Small Business Confidence Jumps in Second Quarter

A recent poll which surveyed 1,000 small business owners during the month of April showed a jump in business confidence that matched the all-time quarterly increase in the poll’s history.

The quarterly poll is a joint project of MetLife and the U.S. Chamber of Commerce.  The survey produces the Small Business Index.  The current Index score is 68.7, up 3.1 from last quarter.

Some bullets from the report:

Manufacturers turn bullish.

Small business manufacturers’ optimism took a big leap in Q2, with 69% feeling positive about the national economic outlook, a substantial 16 percentage point increase from last quarter.  However, nearly two-thirds of manufacturers (62%) believe the cost of healthcare crowds out other priorities for their business.

Small businesses hold investment, staffing levels steady.

Twenty-seven percent of small business owners plan to increase investment in their company over the next year, continuing a trend from the last two quarters.  Twenty-eight percent plan to increase staff in the next year.

Female business owners become more optimistic.

Last quarter, the survey reported a significant gap between male-owned businesses (more positive) and female-owned businesses (less positive). However, female-owned businesses have optimism this quarter only 1% below that of male-owned businesses.

Millennial and Gen X-owned small businesses drive hiring plans.

Plans to increase headcount are primarily driven by Millennial or Gen-X-owned businesses (39%) despite representing only 27% of survey respondents.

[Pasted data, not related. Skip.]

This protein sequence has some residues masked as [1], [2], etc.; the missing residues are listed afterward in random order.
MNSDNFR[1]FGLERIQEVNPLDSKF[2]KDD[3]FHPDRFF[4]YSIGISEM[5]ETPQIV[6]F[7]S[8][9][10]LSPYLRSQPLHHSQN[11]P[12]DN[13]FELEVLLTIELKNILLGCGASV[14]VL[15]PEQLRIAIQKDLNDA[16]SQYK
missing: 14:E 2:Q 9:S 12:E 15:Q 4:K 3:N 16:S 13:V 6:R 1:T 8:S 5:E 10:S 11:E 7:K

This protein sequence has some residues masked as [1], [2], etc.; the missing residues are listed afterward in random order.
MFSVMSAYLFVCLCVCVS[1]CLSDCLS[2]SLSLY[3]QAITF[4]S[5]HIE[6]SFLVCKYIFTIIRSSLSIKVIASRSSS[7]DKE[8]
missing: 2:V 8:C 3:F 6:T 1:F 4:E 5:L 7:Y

Other notable findings from the survey include:

  • Regionally, more small businesses in the South plan to increase investment in the coming year compared to last quarter, while the opposite is true for those in the West.
  • At the sector level, manufacturers are the most likely to report increasing investments.
  • More than half of small businesses (57%) report expectations that next year’s revenues will increase. Another third (34%) expect revenue to stay the same, while just 7% think it will decrease.
  • The number of small businesses reporting good health remains consistent, with 65% of small businesses reporting that their business is in good health. Business size impacts perceptions of health: the smallest businesses are least likely to believe they are in good health.
  • Small businesses in their second decade of operations seem to be in an optimism sweet spot. They are most optimistic about their business health (71%), compared to both younger and older businesses. Those in operation for less than 10 years (62%), as well as those around for 20 or more (64%), are both less optimistic about their health.

The full survey results may be reviewed at

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William Bruce is an Accredited Business Intermediary (ABI) and Senior Valuation Analyst (SVA) assisting buyers and sellers of privately held businesses in the transfer of ownership.  His practice includes consulting services nationally on issues of business valuation and transfer.  He currently serves as president of the American Business Brokers Association.  He may be reached at (251) 990-5934 or by email at 

About William Bruce

President, American Business Brokers Association / Business Broker and Accredited Business Intermediary assisting business buyers and sellers with the transfer of ownership since 1986 / Author: How to Buy a Business.
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